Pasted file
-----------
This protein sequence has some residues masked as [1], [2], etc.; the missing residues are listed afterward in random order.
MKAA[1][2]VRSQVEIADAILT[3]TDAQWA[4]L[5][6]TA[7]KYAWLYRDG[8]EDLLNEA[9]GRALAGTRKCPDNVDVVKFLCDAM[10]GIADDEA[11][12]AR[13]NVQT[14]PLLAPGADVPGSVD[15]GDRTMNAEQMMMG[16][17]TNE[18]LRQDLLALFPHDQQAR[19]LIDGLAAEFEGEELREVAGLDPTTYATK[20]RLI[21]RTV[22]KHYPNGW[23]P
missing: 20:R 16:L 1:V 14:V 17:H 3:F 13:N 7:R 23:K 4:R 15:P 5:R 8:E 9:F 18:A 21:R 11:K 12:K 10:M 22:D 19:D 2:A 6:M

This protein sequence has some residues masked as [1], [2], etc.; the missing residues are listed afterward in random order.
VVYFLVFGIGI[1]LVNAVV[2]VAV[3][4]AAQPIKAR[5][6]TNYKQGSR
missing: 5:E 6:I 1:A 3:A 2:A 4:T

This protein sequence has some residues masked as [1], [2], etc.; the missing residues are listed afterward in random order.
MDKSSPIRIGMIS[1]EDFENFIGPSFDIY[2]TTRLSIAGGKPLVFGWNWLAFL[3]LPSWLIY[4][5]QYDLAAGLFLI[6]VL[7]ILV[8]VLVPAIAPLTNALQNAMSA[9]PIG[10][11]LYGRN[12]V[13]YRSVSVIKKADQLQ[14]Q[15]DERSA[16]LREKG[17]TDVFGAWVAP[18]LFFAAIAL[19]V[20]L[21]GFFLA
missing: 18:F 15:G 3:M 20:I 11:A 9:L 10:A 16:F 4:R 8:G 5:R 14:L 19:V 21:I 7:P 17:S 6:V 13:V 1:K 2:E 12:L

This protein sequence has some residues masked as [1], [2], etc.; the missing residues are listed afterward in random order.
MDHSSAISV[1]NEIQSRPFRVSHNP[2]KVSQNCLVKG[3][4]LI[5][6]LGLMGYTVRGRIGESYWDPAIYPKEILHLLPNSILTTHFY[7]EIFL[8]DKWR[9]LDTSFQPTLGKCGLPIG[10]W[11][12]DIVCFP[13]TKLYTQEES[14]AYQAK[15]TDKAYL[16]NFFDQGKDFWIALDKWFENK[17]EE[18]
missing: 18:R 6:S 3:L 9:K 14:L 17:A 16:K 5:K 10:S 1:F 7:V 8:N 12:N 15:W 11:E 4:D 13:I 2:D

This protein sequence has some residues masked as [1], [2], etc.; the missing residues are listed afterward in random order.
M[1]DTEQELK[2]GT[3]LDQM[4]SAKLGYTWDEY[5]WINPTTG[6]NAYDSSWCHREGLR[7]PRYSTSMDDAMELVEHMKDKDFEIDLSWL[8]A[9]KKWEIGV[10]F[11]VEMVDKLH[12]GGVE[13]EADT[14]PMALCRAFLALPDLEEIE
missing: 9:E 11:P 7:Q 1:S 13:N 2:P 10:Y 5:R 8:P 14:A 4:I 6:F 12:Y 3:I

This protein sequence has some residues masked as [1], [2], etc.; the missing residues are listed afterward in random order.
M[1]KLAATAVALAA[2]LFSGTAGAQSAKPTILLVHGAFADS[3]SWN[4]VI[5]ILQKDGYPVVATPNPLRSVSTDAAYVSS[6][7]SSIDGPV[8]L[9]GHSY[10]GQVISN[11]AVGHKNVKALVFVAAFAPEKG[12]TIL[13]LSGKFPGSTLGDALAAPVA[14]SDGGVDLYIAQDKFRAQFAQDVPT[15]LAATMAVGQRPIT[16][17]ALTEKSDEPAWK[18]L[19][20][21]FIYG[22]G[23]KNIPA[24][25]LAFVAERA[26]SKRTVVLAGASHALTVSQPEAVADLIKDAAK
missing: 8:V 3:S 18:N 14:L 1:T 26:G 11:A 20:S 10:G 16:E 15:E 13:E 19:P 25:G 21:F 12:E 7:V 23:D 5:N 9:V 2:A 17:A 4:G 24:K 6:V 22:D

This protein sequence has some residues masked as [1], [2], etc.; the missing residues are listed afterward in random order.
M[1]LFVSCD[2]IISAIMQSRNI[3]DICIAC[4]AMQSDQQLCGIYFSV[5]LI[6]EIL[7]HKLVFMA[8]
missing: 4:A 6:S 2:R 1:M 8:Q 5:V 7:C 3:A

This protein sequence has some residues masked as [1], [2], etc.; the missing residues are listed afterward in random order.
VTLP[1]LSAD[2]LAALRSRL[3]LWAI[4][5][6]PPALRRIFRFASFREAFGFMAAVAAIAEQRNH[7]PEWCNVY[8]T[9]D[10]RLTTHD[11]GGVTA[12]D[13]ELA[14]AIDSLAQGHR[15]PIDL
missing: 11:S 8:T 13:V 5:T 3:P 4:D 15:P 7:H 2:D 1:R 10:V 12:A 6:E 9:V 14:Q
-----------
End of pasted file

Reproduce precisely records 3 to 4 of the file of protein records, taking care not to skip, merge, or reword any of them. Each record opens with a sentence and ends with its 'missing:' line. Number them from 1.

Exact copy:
This protein sequence has some residues masked as [1], [2], etc.; the missing residues are listed afterward in random order.
MDKSSPIRIGMIS[1]EDFENFIGPSFDIY[2]TTRLSIAGGKPLVFGWNWLAFL[3]LPSWLIY[4][5]QYDLAAGLFLI[6]VL[7]ILV[8]VLVPAIAPLTNALQNAMSA[9]PIG[10][11]LYGRN[12]V[13]YRSVSVIKKADQLQ[14]Q[15]DERSA[16]LREKG[17]TDVFGAWVAP[18]LFFAAIAL[19]V[20]L[21]GFFLA
missing: 18:F 15:G 3:M 20:I 11:A 9:L 10:A 16:F 4:R 8:G 5:R 14:L 19:V 21:I 7:P 17:S 6:V 13:V 1:K 2:E 12:L

This protein sequence has some residues masked as [1], [2], etc.; the missing residues are listed afterward in random order.
MDHSSAISV[1]NEIQSRPFRVSHNP[2]KVSQNCLVKG[3][4]LI[5][6]LGLMGYTVRGRIGESYWDPAIYPKEILHLLPNSILTTHFY[7]EIFL[8]DKWR[9]LDTSFQPTLGKCGLPIG[10]W[11][12]DIVCFP[13]TKLYTQEES[14]AYQAK[15]TDKAYL[16]NFFDQGKDFWIALDKWFENK[17]EE[18]
missing: 18:R 6:S 3:L 9:K 14:L 17:A 16:K 5:K 10:S 1:F 7:V 8:N 12:N 15:W 11:E 4:D 13:I 2:D